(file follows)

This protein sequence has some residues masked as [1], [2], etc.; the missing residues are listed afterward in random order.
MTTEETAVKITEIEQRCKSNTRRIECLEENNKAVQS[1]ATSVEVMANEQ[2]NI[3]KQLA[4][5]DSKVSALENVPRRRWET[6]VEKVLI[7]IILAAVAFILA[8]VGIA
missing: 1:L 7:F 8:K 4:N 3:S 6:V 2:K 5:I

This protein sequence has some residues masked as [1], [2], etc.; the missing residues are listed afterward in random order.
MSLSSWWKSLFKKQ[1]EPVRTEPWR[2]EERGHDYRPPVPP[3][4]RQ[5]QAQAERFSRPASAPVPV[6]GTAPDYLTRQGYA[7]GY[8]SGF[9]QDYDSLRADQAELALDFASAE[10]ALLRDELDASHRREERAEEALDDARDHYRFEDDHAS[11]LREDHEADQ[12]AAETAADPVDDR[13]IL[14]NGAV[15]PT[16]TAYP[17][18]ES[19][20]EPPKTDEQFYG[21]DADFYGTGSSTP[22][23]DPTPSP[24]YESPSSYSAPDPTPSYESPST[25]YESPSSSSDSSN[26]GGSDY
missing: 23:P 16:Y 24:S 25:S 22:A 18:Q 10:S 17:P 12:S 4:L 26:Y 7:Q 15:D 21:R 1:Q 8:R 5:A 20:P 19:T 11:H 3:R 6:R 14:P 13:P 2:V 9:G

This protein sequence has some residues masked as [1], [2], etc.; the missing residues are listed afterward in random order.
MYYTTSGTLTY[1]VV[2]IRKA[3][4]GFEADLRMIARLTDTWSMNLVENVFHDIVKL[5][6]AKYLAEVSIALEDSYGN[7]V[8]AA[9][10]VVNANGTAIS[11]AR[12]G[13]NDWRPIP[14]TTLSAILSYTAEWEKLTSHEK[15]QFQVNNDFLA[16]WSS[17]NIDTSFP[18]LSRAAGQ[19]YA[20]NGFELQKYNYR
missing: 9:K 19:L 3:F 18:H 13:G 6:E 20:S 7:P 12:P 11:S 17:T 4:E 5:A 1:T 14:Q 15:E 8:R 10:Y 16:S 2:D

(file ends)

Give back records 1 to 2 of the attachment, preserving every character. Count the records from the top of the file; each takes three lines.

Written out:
This protein sequence has some residues masked as [1], [2], etc.; the missing residues are listed afterward in random order.
MTTEETAVKITEIEQRCKSNTRRIECLEENNKAVQS[1]ATSVEVMANEQ[2]NI[3]KQLA[4][5]DSKVSALENVPRRRWET[6]VEKVLI[7]IILAAVAFILA[8]VGIA
missing: 1:L 7:F 8:K 4:N 3:S 6:V 2:K 5:I

This protein sequence has some residues masked as [1], [2], etc.; the missing residues are listed afterward in random order.
MSLSSWWKSLFKKQ[1]EPVRTEPWR[2]EERGHDYRPPVPP[3][4]RQ[5]QAQAERFSRPASAPVPV[6]GTAPDYLTRQGYA[7]GY[8]SGF[9]QDYDSLRADQAELALDFASAE[10]ALLRDELDASHRREERAEEALDDARDHYRFEDDHAS[11]LREDHEADQ[12]AAETAADPVDDR[13]IL[14]NGAV[15]PT[16]TAYP[17][18]ES[19][20]EPPKTDEQFYG[21]DADFYGTGSSTP[22][23]DPTPSP[24]YESPSSYSAPDPTPSYESPST[25]YESPSSSSDSSN[26]GGSDY
missing: 23:P 16:Y 24:S 25:S 22:A 18:Q 10:S 17:P 12:S 4:L 26:Y 7:Q 15:D 21:R 1:Q 8:R 5:A 20:P 19:T 11:H 3:R 6:R 14:P 13:P 2:V 9:G